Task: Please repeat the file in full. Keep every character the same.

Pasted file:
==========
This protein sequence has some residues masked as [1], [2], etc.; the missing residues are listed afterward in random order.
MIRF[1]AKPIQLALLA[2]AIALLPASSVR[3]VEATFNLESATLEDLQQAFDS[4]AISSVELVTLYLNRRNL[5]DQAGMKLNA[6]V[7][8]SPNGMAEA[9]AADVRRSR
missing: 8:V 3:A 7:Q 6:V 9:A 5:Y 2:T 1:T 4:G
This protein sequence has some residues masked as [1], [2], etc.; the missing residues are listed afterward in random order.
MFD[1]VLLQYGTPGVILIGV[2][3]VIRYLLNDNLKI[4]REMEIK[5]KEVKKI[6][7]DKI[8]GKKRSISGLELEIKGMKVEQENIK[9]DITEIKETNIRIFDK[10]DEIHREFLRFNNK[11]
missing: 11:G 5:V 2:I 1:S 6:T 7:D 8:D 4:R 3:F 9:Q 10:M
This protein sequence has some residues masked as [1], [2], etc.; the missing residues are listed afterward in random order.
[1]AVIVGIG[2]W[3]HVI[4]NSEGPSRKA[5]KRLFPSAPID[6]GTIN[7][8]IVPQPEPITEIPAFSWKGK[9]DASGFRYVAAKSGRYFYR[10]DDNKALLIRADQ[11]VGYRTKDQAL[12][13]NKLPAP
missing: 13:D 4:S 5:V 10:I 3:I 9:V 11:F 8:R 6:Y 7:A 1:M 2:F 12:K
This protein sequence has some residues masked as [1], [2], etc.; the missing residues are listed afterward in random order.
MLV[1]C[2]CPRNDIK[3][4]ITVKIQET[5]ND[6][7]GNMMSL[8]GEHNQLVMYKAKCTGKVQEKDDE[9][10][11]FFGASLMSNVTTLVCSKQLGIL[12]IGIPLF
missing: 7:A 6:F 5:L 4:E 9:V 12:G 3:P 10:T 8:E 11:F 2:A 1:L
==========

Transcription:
This protein sequence has some residues masked as [1], [2], etc.; the missing residues are listed afterward in random order.
MIRF[1]AKPIQLALLA[2]AIALLPASSVR[3]VEATFNLESATLEDLQQAFDS[4]AISSVELVTLYLNRRNL[5]DQAGMKLNA[6]V[7][8]SPNGMAEA[9]AADVRRSR
missing: 8:V 3:A 7:Q 6:V 9:A 5:Y 2:T 1:T 4:G
This protein sequence has some residues masked as [1], [2], etc.; the missing residues are listed afterward in random order.
MFD[1]VLLQYGTPGVILIGV[2][3]VIRYLLNDNLKI[4]REMEIK[5]KEVKKI[6][7]DKI[8]GKKRSISGLELEIKGMKVEQENIK[9]DITEIKETNIRIFDK[10]DEIHREFLRFNNK[11]
missing: 11:G 5:V 2:I 1:S 6:T 7:D 8:D 4:R 3:F 9:Q 10:M
This protein sequence has some residues masked as [1], [2], etc.; the missing residues are listed afterward in random order.
[1]AVIVGIG[2]W[3]HVI[4]NSEGPSRKA[5]KRLFPSAPID[6]GTIN[7][8]IVPQPEPITEIPAFSWKGK[9]DASGFRYVAAKSGRYFYR[10]DDNKALLIRADQ[11]VGYRTKDQAL[12][13]NKLPAP
missing: 13:D 4:S 5:V 10:I 3:I 9:V 11:F 8:R 6:Y 7:A 1:M 2:F 12:K
This protein sequence has some residues masked as [1], [2], etc.; the missing residues are listed afterward in random order.
MLV[1]C[2]CPRNDIK[3][4]ITVKIQET[5]ND[6][7]GNMMSL[8]GEHNQLVMYKAKCTGKVQEKDDE[9][10][11]FFGASLMSNVTTLVCSKQLGIL[12]IGIPLF
missing: 7:A 6:F 5:L 4:E 9:V 12:G 3:P 10:T 8:E 11:F 2:A 1:L